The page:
**Algebra Terminology: Operations, Variables, Functions, and Graphs**

**Key Terms**

o Algebra

o Operation

o Variable

o Function

o Graph

**Objectives**

o Learn why an understanding of algebra is important

o Begin to acquire a grasp of the jargon associated with algebra

o Prepare to study the mathematical details of algebra

*Operations*

An **operation** in algebra is nothing more than a procedure performed on one or more numbers (or variables or functions). Multiplication, for instance, is an operation that is fundamentally performed on two numbers: for instance, 4 3 is an example of a multiplication operation performed on the numbers 4 and 3.

*Variables*

One of the fundamental tools or concepts that we will regularly use in studying algebra is the **variable**, which is a symbol (typically a letter) that is used to *represent* a number. Instead of writing 2 + 9, we might write 2 + *x*, where *x* is a variable that does not have an as-yet specified value. The variable *x* could be 9, or it could be 2, or it could be any other number that you can think of. Nevertheless, the variable *x* acts in the exact same way as a number; thus, if *x* is equal to 9, then both 2 + 9 = 11 and 2 + *x* = 11. In addition, all the rules associated with arithmetic operations such as 2 + 9 also apply when variables are used. For example, 2 + *x* = *x* + 2. Variables can be used in cases where a number is too long to write out (such as a repeating decimal), or it can be used where a particular value is unknown or otherwise unspecified.

__Practice Problem:__ Use variables to write an expression for the final cost of an item given an unspecified base price and a sales tax rate of 5%.

__ Solution:__ We know that the final cost of an item is its base price plus its price multiplied by the sales tax rate. For example, if an item costs $30, then the final cost is

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We can write a general expression for this operation using a variable in place of the price, however. Let's use the variable *p* to represent the price of an item. In the example above, we used the example of $30--in this case, however, we don't know what the price is, so let's simply substitute *p* for the price.

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Note that this is a general expression: it works no matter what the price is. For example, if the price is $20.37, just substitute $20.37 for *p*. This example illustrates how we can write a general algebraic expression for a mathematical operation.

*Functions*

A relation between a given set of numbers and variables is a **function**. A function, like a variable, is often assigned a symbol: for obvious reasons, *f* is often a letter of choice for a function (but *other choices are also legitimate, depending on the details of the problem*). The function symbol is then typically followed by parentheses that contain the variables used in the expression. Following the example of the above practice problem, we can define a function *f* that converts the price *p* of an item into its final cost that includes sales tax. We would write the function as follows.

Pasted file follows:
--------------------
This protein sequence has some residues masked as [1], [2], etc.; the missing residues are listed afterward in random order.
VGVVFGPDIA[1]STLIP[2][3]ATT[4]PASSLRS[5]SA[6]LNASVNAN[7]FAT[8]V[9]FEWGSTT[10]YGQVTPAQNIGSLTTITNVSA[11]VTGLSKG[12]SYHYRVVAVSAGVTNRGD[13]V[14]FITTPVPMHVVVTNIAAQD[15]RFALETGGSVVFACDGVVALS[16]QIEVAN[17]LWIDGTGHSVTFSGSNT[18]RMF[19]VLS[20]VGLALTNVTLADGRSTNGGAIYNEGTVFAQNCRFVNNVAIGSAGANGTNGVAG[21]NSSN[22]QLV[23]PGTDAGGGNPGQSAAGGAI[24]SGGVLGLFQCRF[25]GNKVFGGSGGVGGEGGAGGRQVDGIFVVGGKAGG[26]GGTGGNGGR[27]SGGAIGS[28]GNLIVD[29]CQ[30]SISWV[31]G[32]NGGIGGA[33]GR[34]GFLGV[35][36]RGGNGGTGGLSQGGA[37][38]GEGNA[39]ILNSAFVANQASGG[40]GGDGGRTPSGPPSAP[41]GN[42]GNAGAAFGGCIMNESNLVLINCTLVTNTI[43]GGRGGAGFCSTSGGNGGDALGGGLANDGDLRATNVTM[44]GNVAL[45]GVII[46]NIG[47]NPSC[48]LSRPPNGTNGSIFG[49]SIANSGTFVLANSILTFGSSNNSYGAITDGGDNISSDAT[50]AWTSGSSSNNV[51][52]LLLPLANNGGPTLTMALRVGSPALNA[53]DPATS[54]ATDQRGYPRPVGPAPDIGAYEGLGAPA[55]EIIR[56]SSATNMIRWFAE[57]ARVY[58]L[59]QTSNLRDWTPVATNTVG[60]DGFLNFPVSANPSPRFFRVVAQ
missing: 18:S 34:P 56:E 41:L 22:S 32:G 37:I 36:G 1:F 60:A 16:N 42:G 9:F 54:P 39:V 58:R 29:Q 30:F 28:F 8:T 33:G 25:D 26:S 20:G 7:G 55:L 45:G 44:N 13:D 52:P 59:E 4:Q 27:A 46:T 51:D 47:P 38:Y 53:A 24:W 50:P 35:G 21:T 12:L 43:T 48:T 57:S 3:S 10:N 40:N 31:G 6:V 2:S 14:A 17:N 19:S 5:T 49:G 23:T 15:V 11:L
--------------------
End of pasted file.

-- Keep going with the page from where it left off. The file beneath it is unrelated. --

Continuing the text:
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When you choose a value for the variable, simply substitute the value for every instance of the variable in the function. Thus, if an item is priced at $60, then its final cost is *f*($60), or

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__ Practice Problem: __Write a function for the area of a rectangle with one known side of length 10.

__Solution:__ Let's start by drawing a diagram of the rectangle described in the problem.

The diagram shows the known side (of length 10) and the unknown side, whose length we can call *w*, since it is unknown. We know that the area of a rectangle is the product of the length and the width, so let's define a function *A*(*w*) that is the area of the rectangle in terms of the unknown width variable *w*. The full expression, and the solution to the problem, is then the following:

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*Graphs*

A particularly helpful tool in studying algebra is the** graph**. The term *graph* can have a range of meanings depending on the context, but in algebra, a graph is usually meant as a *coordinate graph*. A graph shows the value of a function (typically in the vertical direction) with respect to a range of values for a variable (typically in the horizontal direction).

__Practice Problem:__ Draw the graph of the function *f*(*x*) = 2*x*.

__Solution:__ This function simply involves doubling of the value of the variable. First, let's draw a set of coordinate axes, with the vertical axis corresponding to *f*(*x*) and the horizontal axis corresponding to *x*. Also, label the axes with evenly spaced tick marks (as you might see on a ruler). Finally, select some values for *x*, calculate *f*(*x*), and draw the corresponding points on the graph. If you connect these points, you will then have the graph of the function.

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